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Targeting modifiable risk factors in age-related macular degeneration in optometric practice in Sweden

Authors Martin L

Received 11 December 2016

Accepted for publication 8 February 2017

Published 19 April 2017 Volume 2017:9 Pages 77—83

DOI https://doi.org/10.2147/OPTO.S129942

Checked for plagiarism Yes

Review by Single-blind

Peer reviewers approved by Dr Colin Mak

Peer reviewer comments 2

Editor who approved publication: Mr Simon Berry

Lene Martin1,2

1School of Health, Care and Social Welfare, Mälardalen University, Eskilstuna, Sweden; 2School of Health Sciences, City, University of London, London, UK

Purpose:
The purpose of this study was to investigate the extent to which ophthalmologists and optometrists in Sweden recommend the use of nutritional supplements, changes in diet, or smoking cessation to patients who are at risk of or with signs of age-related macular degeneration (AMD). In addition, this study also examined how these practitioners rate the strength of evidence for nutritional supplements in AMD management and which sources of information they consult to determine supplement recommendations for the prevention or treatment of AMD.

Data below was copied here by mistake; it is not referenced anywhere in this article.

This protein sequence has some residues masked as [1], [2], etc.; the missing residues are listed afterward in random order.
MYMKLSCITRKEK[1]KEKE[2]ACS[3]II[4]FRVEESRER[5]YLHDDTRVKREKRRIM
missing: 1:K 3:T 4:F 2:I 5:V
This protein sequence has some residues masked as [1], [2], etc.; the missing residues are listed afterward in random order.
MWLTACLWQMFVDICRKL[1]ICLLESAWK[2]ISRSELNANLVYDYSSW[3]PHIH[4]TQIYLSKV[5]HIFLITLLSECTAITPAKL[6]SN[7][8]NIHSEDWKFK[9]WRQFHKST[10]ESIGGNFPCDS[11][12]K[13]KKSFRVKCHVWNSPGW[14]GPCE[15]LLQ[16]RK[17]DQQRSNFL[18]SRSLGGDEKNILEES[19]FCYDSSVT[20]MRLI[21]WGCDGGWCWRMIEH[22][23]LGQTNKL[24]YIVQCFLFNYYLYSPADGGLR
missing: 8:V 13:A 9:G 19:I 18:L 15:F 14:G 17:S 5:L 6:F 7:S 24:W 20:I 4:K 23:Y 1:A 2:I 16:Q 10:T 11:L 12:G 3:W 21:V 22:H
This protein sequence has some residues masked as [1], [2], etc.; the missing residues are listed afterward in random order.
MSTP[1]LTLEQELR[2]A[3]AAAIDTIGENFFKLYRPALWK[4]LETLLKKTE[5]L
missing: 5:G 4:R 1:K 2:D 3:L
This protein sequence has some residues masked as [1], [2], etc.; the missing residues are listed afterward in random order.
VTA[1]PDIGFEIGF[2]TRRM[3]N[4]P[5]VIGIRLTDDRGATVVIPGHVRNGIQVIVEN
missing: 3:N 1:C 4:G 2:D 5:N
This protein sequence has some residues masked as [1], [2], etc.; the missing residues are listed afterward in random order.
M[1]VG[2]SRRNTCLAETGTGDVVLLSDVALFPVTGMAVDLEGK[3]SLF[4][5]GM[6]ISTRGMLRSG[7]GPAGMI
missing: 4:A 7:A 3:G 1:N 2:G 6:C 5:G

Methods: This study implemented a cross-sectional design using data from a questionnaire. All Swedish optometrists and ophthalmologists who were registered in the membership databases of their respective professional organizations were invited to participate. The questionnaire contained 18 forced choice questions and one free text question and was organized into the following four sections: use of nutritional supplements, dietary advice, smoking and eye diseases, and strength of evidence and the sources of information regarding nutritional supplement interventions.
Results: The response rate was 40.3% for optometrists and 5% for ophthalmologists. Optometrists were more likely than ophthalmologists to recommend nutritional supplements in AMD and provided significantly more advice about diet than did the ophthalmologists for both patients at risk for AMD and those with established disease. The ophthalmologists were more likely than the optometrists to rely on the findings from the age-related eye disease studies of AMD regarding treatment with and selection of supplements and to recommend smoking cessation.
Conclusion: Common evidence-based strategies for AMD management among eye care professionals would presumably be beneficial for AMD patients. Targeted education and implementation strategies may be needed.

Keywords:
age-related macular degeneration, diet, smoking, nutritional supplements

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